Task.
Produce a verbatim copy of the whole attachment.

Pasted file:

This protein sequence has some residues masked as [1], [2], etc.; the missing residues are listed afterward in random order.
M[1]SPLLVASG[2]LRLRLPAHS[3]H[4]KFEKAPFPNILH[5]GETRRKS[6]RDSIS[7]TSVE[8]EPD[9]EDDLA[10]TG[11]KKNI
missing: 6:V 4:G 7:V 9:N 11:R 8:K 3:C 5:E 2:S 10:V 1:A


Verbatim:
This protein sequence has some residues masked as [1], [2], etc.; the missing residues are listed afterward in random order.
M[1]SPLLVASG[2]LRLRLPAHS[3]H[4]KFEKAPFPNILH[5]GETRRKS[6]RDSIS[7]TSVE[8]EPD[9]EDDLA[10]TG[11]KKNI
missing: 6:V 4:G 7:V 9:N 11:R 8:K 3:C 5:E 2:S 10:V 1:A